One of the so-called bellwether constituencies is St. Paul’s, a wealthy, largely residential riding in Toronto with large houses and tree-lined streets. Employment Minister John Roberts won the riding in 1980 with a cushion of 2,262 votes, but when the Tories formed a short-lived government in 1979, Roberts lost to Conservative Employment Minister Ron Atkey. Indeed, since John Diefenbaker’s Tories came to power in 1957, St. Paul’s has voted with the winning side in every general election except 1972, when Canadians elected a minority Liberal government. The Conservatives nominated 46-year-old financial analyst Barbara McDougall to run against Roberts. McDougall, who writes a financial advice column in Chatelaine, also managed former mayor of Toronto David Crombie’s two winning campaigns in the federal riding of Toronto Rosedale in 1979 and 1980. She spent one year campaigning hard for the St. Paul’s nomination, and for months worried that Brian Mulroney wanted to save the riding for a big-name candidate like Ontario attorney-general Roy McMurtry or former PC party president Michael Meighen. But neither man chose to run, and McDougall won the nomination last month. She will battle Roberts and NDP candidate John Webb, a 38-year-old woodworker who lives in the riding and is making his first run for public office.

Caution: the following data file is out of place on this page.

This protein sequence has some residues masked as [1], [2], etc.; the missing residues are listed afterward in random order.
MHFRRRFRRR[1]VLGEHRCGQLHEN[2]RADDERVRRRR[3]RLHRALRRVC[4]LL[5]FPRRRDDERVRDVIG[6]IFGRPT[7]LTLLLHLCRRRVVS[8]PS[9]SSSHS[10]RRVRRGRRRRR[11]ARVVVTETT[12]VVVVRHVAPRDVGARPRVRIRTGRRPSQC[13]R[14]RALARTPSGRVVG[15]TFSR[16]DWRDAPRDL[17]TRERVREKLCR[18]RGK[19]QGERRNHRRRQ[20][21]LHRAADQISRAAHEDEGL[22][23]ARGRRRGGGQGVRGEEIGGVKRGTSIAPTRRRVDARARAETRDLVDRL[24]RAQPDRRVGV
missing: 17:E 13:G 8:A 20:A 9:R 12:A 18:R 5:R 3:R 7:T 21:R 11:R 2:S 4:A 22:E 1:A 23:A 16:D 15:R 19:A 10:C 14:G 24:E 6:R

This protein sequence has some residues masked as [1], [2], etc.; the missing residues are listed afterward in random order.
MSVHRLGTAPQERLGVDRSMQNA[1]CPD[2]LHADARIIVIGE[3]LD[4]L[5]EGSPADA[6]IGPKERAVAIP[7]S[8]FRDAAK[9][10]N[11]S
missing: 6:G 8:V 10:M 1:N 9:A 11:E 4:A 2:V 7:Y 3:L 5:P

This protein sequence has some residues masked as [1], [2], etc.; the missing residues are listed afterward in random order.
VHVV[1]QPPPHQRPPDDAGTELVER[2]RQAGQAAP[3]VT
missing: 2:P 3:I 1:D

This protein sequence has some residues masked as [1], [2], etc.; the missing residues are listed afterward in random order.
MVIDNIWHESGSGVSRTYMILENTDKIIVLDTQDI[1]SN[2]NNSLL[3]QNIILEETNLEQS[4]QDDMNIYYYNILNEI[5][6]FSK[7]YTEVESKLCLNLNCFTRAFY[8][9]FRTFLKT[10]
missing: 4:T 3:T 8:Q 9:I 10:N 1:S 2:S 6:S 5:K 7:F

On the East Coast, early election night indications of a nationwide trend could come from South West Nova, a rural Nova Scotian riding on the Bay of Fundy now held by Liberal lawyer Coline Campbell, 44. She won the riding in 1974, lost it to Tory Charles Haliburton in 1979, then regained it in the 1980 election—all by margins of less than 13 per cent. It is an economically depressed area with the residents dependent on fishing, subsistence farming and forestry—and Campbell noted in May that getting indoor plumbing in many of the homes was the biggest women’s issue among her constituents. The Conservatives have nominated 38-year-old Gerald Comeau, the head of the commerce department at Université Sainte-Anne in Church Point, N.S., making his debut as a federal candidate. The NDP has yet to choose its candidate.